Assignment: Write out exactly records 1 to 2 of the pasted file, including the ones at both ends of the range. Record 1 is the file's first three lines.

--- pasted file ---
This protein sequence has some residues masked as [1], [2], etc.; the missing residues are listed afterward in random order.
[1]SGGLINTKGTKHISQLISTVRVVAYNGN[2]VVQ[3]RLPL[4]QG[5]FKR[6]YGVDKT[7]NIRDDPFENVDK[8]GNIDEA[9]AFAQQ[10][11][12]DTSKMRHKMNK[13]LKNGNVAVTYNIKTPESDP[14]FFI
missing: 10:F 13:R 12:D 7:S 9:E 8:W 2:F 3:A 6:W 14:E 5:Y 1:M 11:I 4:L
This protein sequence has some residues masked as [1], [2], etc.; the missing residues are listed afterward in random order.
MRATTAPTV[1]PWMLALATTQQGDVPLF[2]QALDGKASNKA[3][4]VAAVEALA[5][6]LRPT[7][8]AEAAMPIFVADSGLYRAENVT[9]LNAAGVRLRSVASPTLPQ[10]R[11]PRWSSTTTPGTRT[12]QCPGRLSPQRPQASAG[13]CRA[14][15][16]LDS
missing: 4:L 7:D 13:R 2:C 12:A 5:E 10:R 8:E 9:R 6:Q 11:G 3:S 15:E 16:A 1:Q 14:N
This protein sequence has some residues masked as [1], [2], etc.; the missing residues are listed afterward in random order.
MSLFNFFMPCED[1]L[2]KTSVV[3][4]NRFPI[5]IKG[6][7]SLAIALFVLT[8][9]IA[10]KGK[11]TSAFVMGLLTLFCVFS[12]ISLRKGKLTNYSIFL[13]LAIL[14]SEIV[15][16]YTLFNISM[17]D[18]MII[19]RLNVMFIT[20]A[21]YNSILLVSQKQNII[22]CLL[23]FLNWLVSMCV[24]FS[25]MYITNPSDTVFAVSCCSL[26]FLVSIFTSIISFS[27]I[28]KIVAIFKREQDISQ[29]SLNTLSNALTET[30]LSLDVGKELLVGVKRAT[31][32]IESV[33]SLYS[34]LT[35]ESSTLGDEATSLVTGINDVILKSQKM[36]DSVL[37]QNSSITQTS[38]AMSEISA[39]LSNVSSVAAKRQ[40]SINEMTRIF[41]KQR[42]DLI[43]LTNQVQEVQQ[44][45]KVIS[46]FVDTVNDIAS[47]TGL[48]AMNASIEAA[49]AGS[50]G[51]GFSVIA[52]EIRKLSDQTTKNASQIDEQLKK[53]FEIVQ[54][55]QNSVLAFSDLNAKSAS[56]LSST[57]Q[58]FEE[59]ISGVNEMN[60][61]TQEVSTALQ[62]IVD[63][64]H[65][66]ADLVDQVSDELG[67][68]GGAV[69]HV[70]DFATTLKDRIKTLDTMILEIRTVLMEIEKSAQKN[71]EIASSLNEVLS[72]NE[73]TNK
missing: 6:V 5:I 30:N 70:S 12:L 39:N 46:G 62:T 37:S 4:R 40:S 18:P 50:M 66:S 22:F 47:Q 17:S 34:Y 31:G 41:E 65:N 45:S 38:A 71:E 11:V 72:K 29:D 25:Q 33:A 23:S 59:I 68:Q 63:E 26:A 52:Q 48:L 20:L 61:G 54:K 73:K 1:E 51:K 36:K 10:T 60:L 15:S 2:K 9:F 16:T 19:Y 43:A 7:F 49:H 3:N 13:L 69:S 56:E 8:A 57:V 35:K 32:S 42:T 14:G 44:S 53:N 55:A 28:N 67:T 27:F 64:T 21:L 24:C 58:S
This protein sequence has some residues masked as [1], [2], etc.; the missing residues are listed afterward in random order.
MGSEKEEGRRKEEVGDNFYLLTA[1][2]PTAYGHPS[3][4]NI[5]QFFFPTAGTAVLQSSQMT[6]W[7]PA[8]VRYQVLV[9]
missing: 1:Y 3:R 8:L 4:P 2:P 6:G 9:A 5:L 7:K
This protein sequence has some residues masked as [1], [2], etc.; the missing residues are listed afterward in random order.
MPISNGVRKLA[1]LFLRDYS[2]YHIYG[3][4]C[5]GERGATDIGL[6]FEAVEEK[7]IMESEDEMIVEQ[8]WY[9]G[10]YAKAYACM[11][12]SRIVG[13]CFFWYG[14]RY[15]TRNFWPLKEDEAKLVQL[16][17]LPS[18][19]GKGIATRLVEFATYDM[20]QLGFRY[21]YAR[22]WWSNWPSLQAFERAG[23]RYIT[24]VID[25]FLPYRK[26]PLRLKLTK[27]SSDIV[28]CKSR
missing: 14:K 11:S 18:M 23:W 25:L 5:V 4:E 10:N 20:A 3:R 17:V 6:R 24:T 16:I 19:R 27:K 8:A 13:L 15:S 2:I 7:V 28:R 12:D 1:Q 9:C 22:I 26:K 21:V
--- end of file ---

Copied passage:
This protein sequence has some residues masked as [1], [2], etc.; the missing residues are listed afterward in random order.
[1]SGGLINTKGTKHISQLISTVRVVAYNGN[2]VVQ[3]RLPL[4]QG[5]FKR[6]YGVDKT[7]NIRDDPFENVDK[8]GNIDEA[9]AFAQQ[10][11][12]DTSKMRHKMNK[13]LKNGNVAVTYNIKTPESDP[14]FFI
missing: 10:F 13:R 12:D 7:S 9:E 8:W 2:F 3:A 6:W 14:E 5:Y 1:M 11:I 4:L
This protein sequence has some residues masked as [1], [2], etc.; the missing residues are listed afterward in random order.
MRATTAPTV[1]PWMLALATTQQGDVPLF[2]QALDGKASNKA[3][4]VAAVEALA[5][6]LRPT[7][8]AEAAMPIFVADSGLYRAENVT[9]LNAAGVRLRSVASPTLPQ[10]R[11]PRWSSTTTPGTRT[12]QCPGRLSPQRPQASAG[13]CRA[14][15][16]LDS
missing: 4:L 7:D 13:R 2:C 12:A 5:E 10:R 8:E 9:R 6:Q 11:G 3:S 15:E 16:A 1:Q 14:N